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Frequently Asked Questions

At what age can my child be interviewed?

In order for a Child Interview to be effective, the child must be capable of forming and communicating his or her own views.  Issues surrounding divorce, parenting schedules, mobility, etc. are abstract and complex. 

While there are many exceptions, children are typically able to form and communicate their views on these issues by approximately nine years of age.  Therefore, the recommended minimum age for having your child participate in a child interview is nine.

Will one or both parents be present during the interview?

No.  In an effort to minimize the risk of the interview being biased, children are interviewed in private.  Parents are asked to drop the child off for the interview and to return 45 to 60 minutes later to pick the child up.

If we have more than one child, will the children be interviewed together?

No.  Dynamics between siblings can lead to a child’s views being influenced by the views of a sibling.  Each child gets to privately present their own unique views.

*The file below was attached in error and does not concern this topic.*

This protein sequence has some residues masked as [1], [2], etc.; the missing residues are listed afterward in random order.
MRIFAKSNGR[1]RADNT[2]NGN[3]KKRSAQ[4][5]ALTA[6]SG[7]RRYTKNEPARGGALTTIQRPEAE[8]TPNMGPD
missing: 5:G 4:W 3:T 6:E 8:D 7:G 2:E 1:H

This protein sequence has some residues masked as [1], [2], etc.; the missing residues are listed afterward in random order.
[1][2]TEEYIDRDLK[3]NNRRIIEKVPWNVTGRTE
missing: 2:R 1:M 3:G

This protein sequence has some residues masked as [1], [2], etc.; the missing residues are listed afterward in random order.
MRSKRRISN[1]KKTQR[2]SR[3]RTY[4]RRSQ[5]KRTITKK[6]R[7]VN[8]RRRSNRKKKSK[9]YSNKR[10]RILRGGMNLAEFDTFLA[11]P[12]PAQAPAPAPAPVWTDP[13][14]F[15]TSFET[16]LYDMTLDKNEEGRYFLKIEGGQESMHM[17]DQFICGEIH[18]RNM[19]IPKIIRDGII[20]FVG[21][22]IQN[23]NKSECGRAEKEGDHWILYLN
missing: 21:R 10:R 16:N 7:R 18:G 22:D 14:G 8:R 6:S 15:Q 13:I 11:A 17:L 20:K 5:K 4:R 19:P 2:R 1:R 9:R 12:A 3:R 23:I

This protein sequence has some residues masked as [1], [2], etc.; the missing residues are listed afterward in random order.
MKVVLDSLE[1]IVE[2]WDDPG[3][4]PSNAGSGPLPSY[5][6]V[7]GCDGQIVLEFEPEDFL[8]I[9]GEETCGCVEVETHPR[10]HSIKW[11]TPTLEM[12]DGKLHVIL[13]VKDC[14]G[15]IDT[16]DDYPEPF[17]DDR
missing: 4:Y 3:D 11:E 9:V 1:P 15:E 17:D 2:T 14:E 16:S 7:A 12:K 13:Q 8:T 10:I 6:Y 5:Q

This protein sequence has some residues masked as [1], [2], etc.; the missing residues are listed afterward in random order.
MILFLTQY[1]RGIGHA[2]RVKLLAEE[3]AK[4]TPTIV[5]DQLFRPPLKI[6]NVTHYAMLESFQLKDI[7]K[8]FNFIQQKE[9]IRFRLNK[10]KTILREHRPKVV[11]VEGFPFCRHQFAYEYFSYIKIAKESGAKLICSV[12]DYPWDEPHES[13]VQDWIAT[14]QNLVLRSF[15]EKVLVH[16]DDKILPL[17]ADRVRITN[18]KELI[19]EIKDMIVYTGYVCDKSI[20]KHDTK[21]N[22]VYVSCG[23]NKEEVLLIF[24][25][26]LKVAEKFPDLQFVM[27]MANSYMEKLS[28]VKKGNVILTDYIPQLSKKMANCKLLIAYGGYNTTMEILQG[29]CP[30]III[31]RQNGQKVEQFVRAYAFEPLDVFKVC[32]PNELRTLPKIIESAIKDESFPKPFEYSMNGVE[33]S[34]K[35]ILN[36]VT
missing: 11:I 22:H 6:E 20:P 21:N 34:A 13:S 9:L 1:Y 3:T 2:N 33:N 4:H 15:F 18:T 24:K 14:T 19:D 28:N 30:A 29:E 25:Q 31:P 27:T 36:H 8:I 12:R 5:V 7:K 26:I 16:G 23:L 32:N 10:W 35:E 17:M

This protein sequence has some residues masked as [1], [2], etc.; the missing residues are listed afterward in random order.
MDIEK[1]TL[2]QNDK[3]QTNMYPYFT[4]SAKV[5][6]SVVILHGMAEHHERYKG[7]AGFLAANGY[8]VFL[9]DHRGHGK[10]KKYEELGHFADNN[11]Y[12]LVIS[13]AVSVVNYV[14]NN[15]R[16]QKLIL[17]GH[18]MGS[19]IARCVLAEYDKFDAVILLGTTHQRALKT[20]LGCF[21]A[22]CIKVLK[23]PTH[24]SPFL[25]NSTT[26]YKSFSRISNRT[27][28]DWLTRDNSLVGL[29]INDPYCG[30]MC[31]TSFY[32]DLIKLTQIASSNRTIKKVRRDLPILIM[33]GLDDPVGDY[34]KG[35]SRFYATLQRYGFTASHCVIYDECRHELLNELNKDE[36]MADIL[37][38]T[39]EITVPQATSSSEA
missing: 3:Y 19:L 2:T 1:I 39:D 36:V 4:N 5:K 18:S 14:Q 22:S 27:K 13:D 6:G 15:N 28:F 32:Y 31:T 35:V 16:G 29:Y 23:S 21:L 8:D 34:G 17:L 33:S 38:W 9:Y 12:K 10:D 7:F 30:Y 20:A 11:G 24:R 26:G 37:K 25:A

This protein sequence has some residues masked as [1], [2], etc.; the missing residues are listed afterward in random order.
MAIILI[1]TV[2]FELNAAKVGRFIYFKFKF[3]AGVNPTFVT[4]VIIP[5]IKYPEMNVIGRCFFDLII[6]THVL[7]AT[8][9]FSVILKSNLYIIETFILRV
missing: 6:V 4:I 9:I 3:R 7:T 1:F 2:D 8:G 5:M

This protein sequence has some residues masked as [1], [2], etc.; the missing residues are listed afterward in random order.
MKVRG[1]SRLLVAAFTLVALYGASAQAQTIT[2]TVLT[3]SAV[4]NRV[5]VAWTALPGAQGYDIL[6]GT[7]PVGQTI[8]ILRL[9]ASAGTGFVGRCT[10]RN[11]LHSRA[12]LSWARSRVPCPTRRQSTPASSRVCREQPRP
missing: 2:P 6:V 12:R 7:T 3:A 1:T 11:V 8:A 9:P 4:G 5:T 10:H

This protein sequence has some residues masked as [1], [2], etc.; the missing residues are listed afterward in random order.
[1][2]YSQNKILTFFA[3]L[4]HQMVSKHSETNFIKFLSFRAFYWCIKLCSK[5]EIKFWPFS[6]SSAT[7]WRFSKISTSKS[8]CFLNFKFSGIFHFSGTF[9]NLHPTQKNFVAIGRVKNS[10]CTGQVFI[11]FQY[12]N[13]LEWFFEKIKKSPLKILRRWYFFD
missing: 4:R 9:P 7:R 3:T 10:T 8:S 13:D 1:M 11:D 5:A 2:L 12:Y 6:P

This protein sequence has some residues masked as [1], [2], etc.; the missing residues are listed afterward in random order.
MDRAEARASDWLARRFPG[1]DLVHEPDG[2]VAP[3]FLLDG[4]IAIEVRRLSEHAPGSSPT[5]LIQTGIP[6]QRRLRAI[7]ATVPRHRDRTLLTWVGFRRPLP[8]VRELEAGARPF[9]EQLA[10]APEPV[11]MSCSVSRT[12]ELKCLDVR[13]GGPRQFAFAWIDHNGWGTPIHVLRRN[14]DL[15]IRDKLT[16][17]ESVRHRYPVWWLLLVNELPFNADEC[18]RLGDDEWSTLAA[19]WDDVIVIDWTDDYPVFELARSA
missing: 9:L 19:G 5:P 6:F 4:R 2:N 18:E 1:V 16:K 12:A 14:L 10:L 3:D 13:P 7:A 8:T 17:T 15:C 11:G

How do you know what questions to ask my child?

In preparation for the interview, each parent is asked to complete an Interview Intake Form which provides background information and a summary of the particular issues that are to be explored with your child.  The lawyers representing each parent may also be consulted for information regarding the relevant issues.

Who receives a copy of the Report?

The report is provided to each of the lawyers of the parties involved.  If a party is self-represented (as is sometimes the case ONLY with Non-evaluative Views of the Child Reports), then the report is provided directly to that party. 

A Non-Evaluative Views of the Child Report will be filed at the court registry if the report is ordered by the court or if the parties request that it be filed. 

An Evaluative Views of the Child Report will be filed at the court registry. 

How do we prepare our child for the interview?

It is important that you do not attempt to rehearse with or pressure your child in any way. However, it is important that your child understand who they are going to see and why.   As you discuss the interview, use very neutral language and encourage your child to simply answer my questions. 

The information contained in both Evaluative and Non-evaluative Views of the Child Reports must be disclosed to all parties involved.  Therefore, you must be careful not to give your child the impression that you, as parents, will not be privy to the information that your child shares. 

What can I do if my child's other parent refuses to have my child interviewed?

Evaluative and Non-evaluative Views of the Child Reports can be completed only by court order or by consent of both parties.   

If you wish to have your child interviewed and the other party does not, then you must obtain a court order.